PDA

View Full Version : Allies' nationals gone from camps



uaa_admin
23-04-06, 22:46
Allies' nationals gone from camps

A Miami Herald analysis of a Pentagon roster of captives at Guantánamo finds that the prison's population has markedly changed in two years.

BY CAROL ROSENBERG

crosenberg@MiamiHerald.com (crosenberg@MiamiHerald.com)

Camps hold largely Arabs

Ok. Thanks. Ok. Thanks.

Guantánamo's captive population today is overwhelmingly natives of Arab nations and Afghanistan after the United States sent home nearly every detainee from its Western allies in the war on terrorism, an analysis of a newly released Pentagon roster of detainees reveals.

The Miami Herald used announcements of prisoner releases to update the 2004 Pentagon roster of Guantánamo captives, and found that the Bush administration thinned the prison population by more than 60 -- sending home almost every Western-born captive.

As a result, nearly half the captives now held at the detention center for suspected terrorists hail from Osama bin Laden's native and ancestral homelands, Saudi Arabia (128) and Yemen (106). Afghanistan came in third with 97 captives.

The analysis provides the fullest demographic picture so far at the 4-year-old prison camps on the U.S. Navy base in southeast Cuba.

The Miami Herald accounted for the current prison population by subtracting from the list about 65 captives from 20 nations who have been sent home since the roster was created two years ago.

That leaves the number of prisoners at Guantánamo today at about 490. The prisoners were born in 35 countries plus the still-disputed, semi-autonomous Palestinian West Bank. They are overwhelmingly Arab and South Asian, with a smattering of Muslims from former Soviet republics.

GLOBAL POLITICS

''It's long been clear that there's a double standard for developing-country detainees versus our Western allies,'' said Anthony Romero, executive director of the American Civil Liberties Union, which has sued the Bush administration for details of detention center practices.

''They're more willing to run the gantlet with the Saudis and the Yemenis and the Afghanis than they are with the British and the French,'' he said. ``So Gitmo is a reflection of the geopolitics of the war on terror.''

Until the Pentagon posted the 11-page roster on its Defenselink website late Wednesday, the Pentagon had resisted for more than a year complying with a Freedom of Information lawsuit brought by the Associated Press.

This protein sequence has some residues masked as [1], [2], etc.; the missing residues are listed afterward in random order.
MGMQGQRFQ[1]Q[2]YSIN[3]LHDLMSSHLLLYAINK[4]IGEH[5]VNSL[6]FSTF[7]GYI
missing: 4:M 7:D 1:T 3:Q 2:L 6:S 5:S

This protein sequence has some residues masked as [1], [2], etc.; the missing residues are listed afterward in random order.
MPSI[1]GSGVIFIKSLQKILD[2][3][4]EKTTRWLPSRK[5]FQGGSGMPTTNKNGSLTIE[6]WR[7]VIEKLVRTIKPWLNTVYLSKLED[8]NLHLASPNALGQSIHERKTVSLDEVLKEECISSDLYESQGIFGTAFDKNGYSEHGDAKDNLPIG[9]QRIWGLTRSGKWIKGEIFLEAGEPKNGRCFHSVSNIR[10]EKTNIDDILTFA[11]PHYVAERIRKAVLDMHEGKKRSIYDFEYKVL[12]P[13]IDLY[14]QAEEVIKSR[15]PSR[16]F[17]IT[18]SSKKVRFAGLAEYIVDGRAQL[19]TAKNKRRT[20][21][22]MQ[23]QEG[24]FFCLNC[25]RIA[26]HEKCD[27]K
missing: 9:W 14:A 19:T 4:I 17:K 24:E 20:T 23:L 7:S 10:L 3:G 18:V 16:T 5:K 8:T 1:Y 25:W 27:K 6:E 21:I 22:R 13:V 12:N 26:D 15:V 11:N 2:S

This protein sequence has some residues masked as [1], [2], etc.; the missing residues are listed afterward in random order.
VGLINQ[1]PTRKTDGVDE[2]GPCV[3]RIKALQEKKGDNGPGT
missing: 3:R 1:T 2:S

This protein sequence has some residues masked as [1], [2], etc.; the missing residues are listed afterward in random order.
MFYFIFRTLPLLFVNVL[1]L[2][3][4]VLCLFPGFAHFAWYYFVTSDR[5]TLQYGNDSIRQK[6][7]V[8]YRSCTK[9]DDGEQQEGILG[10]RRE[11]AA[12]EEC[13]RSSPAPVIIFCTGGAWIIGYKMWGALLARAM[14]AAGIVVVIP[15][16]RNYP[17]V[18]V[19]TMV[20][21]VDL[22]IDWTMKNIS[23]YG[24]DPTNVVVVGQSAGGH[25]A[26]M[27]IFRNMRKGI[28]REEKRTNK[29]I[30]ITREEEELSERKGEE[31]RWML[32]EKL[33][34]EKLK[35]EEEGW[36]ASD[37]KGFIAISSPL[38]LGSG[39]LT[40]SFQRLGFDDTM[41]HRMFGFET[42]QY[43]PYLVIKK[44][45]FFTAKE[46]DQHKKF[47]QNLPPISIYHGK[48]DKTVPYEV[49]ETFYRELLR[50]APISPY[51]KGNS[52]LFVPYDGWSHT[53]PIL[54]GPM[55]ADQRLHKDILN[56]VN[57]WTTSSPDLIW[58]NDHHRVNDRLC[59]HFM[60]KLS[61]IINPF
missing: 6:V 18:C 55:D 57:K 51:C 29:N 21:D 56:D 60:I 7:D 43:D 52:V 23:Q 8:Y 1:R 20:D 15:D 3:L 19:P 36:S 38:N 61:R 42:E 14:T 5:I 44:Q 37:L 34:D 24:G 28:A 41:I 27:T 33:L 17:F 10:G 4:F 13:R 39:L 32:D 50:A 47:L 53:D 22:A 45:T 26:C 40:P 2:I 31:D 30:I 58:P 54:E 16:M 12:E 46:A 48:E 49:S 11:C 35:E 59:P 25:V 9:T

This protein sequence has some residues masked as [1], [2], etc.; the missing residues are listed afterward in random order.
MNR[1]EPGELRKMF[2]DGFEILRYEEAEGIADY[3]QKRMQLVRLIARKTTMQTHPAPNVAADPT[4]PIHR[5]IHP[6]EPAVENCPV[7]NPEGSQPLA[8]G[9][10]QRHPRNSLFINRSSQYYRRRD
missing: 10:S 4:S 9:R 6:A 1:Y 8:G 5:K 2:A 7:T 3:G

The administration had argued that so-called enemy combatants were entitled to anonymity out of privacy concerns -- despite the fact that hundreds are suing the United States for false imprisonment through habeas corpus petitions in U.S. District Court.

The list contained no obvious surprises -- no previously unknown, so-called high-value captives. It does include the 10 men now held at Guantánamo who are facing war-crimes trials by a Military Commission system under review by the Supreme Court.

It also includes the names of more than a dozen so-called nonenemy combatants, without distinguishing them from terror suspects.

Captive No. 283 on the list, for example, is Abu Bakr Qassem, a Chinese citizen from that communist country's Muslim minority Uighur population who is no longer categorized as an ''enemy combatant'' -- and whom a U.S. District Court judge has declared unlawfully detained. Yet the list does not distinguish him from the other terror suspects.

U.S. military panels investigating the 558 captives named in the list concluded that 38 of the captives were inappropriately caught in the worldwide net that started in January 2002, when suspected radical Muslim terrorists were funneled to Bagram, Afghanistan -- and then by air bridge to the prison camps overlooking the Caribbean.

KEY SUSPECTS MISSING

Moreover, the roster does not include the top echelon of U.S.-held war-on-terror captives -- Khalid Sheikh Mohammed and Ramsi Bin al-Shibh -- considered key architects of the Sept. 11, 2001, attacks that precipitated the U.S. war on terror and the opening of the detention center in Cuba. It is not known where those two are being held or interrogated.

Since military officers drew up the list in mid-2004, the Bush administration has negotiated the repatriation of all the Europeans on the list and thinned the population of Afghan citizens swept up in the battlefield by 22 percent.

The remaining detainees are for the most part Persian Gulf Arabs, South Asians and northern Africans -- plus a curious population of up to 22 Uighurs, members of a Muslim minority in China. U.S. policy prevents the Uighurs being repatriated out of fear they may be tortured or oppressed for their religion.

Unlike two years ago, when the list was drawn up, Guantánamo today has only two Western nationals -- David Hicks of Australia and Omar Khadr of Canada -- plus several other captives claiming long residency in England and Germany.

The majority of ''enemy combatants'' held there today come from unstable, often war-torn countries for whom the United States might not be able to safely negotiate repatriation or be assured that they will be monitored or imprisoned at home.

Not until now has it been reported that the fourth-ranking nationality in the Guantánamo camps -- totaling 25 -- comes from Algeria, whose democratic elections in the 1990s were subsequently invalidated, unleashing a radical Islamic regime and at times wary relations between Washington and Algiers.

In addition, 27 come from nations on the State Department's list of state sponsors of terrorism: Libya, Syria and Sudan, where the government is allegedly carrying out a war of genocide in Darfur.